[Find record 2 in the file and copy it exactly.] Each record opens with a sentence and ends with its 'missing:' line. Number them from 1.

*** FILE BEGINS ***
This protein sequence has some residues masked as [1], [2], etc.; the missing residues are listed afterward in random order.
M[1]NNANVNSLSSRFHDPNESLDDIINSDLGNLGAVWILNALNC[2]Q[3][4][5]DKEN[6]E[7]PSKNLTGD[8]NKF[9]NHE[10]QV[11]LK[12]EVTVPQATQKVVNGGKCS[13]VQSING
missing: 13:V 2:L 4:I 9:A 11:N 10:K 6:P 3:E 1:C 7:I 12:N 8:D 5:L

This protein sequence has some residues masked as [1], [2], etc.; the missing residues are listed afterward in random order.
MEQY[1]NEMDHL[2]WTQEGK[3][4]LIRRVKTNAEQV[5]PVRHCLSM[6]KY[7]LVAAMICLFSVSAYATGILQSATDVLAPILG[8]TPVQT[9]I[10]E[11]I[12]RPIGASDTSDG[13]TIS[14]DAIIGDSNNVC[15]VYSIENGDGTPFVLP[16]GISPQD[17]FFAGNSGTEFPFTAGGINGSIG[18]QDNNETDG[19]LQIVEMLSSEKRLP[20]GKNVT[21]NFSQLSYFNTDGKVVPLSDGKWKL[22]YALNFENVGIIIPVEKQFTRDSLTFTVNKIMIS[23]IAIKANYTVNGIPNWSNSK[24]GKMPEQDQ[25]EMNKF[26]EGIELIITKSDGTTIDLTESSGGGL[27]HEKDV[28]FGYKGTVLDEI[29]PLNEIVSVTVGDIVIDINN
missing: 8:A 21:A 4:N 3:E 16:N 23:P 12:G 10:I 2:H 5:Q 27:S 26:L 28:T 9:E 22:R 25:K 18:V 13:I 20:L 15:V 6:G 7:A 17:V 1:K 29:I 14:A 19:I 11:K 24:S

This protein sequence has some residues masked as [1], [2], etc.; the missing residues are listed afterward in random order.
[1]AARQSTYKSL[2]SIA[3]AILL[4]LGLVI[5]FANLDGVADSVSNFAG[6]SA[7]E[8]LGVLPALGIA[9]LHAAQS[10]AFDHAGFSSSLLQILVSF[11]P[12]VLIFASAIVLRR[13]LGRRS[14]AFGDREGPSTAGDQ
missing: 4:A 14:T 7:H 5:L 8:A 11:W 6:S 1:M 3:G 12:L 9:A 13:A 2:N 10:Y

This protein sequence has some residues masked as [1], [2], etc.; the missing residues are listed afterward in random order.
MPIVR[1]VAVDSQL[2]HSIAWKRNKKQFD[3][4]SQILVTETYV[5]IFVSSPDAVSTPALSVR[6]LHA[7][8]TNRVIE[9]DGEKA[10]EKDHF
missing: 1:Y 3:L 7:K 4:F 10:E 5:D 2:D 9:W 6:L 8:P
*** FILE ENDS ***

This protein sequence has some residues masked as [1], [2], etc.; the missing residues are listed afterward in random order.
MEQY[1]NEMDHL[2]WTQEGK[3][4]LIRRVKTNAEQV[5]PVRHCLSM[6]KY[7]LVAAMICLFSVSAYATGILQSATDVLAPILG[8]TPVQT[9]I[10]E[11]I[12]RPIGASDTSDG[13]TIS[14]DAIIGDSNNVC[15]VYSIENGDGTPFVLP[16]GISPQD[17]FFAGNSGTEFPFTAGGINGSIG[18]QDNNETDG[19]LQIVEMLSSEKRLP[20]GKNVT[21]NFSQLSYFNTDGKVVPLSDGKWKL[22]YALNFENVGIIIPVEKQFTRDSLTFTVNKIMIS[23]IAIKANYTVNGIPNWSNSK[24]GKMPEQDQ[25]EMNKF[26]EGIELIITKSDGTTIDLTESSGGGL[27]HEKDV[28]FGYKGTVLDEI[29]PLNEIVSVTVGDIVIDINN
missing: 8:A 21:A 4:N 3:E 16:N 23:P 12:G 10:I 2:H 5:Q 27:S 26:L 28:T 9:E 22:R 25:K 18:V 13:I 20:L 15:V 6:G 7:A 17:V 1:K 29:I 14:A 19:I 11:K 24:S